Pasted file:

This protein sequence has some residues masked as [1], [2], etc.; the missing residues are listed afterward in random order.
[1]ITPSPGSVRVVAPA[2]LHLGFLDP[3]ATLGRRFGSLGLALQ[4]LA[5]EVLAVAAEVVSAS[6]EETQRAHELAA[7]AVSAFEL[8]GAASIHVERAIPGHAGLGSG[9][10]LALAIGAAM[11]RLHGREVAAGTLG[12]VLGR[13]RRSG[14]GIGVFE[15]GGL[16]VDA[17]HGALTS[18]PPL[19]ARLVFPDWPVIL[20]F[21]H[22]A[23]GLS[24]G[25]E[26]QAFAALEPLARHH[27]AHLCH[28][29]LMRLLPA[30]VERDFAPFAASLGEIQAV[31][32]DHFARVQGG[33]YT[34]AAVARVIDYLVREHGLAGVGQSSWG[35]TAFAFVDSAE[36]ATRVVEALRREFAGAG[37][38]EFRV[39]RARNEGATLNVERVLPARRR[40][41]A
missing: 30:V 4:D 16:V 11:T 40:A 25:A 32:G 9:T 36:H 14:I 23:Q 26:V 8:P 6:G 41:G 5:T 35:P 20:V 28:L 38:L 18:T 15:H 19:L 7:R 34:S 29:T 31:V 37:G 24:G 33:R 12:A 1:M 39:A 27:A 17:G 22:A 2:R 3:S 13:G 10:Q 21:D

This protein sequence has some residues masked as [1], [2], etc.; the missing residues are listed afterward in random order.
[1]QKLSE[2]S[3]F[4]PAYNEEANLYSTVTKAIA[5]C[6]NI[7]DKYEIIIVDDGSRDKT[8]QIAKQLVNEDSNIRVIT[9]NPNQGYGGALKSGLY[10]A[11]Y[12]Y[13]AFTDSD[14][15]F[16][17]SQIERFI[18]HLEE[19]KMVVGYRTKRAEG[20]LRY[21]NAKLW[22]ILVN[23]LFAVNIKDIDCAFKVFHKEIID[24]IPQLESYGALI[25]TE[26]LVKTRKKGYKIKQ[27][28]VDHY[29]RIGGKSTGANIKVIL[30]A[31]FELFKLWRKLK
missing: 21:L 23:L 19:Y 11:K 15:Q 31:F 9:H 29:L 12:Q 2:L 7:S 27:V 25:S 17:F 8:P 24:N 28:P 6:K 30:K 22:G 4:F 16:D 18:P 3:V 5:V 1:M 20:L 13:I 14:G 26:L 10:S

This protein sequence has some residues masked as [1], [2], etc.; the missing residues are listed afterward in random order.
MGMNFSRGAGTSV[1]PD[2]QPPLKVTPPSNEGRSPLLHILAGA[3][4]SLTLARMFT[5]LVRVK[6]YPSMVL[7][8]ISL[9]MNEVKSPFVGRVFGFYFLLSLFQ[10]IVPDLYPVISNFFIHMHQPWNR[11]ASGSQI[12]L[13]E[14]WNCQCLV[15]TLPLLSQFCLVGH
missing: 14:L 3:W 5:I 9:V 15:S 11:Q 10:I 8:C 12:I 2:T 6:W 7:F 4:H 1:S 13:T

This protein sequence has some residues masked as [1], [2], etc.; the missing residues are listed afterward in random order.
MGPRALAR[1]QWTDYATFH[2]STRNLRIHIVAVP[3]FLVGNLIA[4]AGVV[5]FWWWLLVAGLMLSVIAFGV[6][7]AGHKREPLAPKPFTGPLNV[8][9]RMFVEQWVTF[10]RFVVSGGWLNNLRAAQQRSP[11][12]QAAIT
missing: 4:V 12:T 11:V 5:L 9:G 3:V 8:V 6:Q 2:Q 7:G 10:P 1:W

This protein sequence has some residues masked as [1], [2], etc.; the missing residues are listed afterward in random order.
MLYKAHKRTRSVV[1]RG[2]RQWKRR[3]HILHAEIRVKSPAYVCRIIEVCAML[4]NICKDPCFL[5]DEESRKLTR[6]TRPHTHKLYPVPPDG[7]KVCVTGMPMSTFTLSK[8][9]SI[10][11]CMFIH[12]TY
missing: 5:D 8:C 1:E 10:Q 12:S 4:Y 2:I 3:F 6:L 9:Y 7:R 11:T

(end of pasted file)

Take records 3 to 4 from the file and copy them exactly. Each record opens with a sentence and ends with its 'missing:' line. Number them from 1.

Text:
This protein sequence has some residues masked as [1], [2], etc.; the missing residues are listed afterward in random order.
MGMNFSRGAGTSV[1]PD[2]QPPLKVTPPSNEGRSPLLHILAGA[3][4]SLTLARMFT[5]LVRVK[6]YPSMVL[7][8]ISL[9]MNEVKSPFVGRVFGFYFLLSLFQ[10]IVPDLYPVISNFFIHMHQPWNR[11]ASGSQI[12]L[13]E[14]WNCQCLV[15]TLPLLSQFCLVGH
missing: 14:L 3:W 5:I 9:V 15:S 11:Q 10:I 8:C 12:I 2:T 6:W 7:F 4:H 1:S 13:T

This protein sequence has some residues masked as [1], [2], etc.; the missing residues are listed afterward in random order.
MGPRALAR[1]QWTDYATFH[2]STRNLRIHIVAVP[3]FLVGNLIA[4]AGVV[5]FWWWLLVAGLMLSVIAFGV[6][7]AGHKREPLAPKPFTGPLNV[8][9]RMFVEQWVTF[10]RFVVSGGWLNNLRAAQQRSP[11][12]QAAIT
missing: 4:V 12:T 11:V 5:L 9:G 3:V 8:V 6:Q 2:Q 7:G 10:P 1:W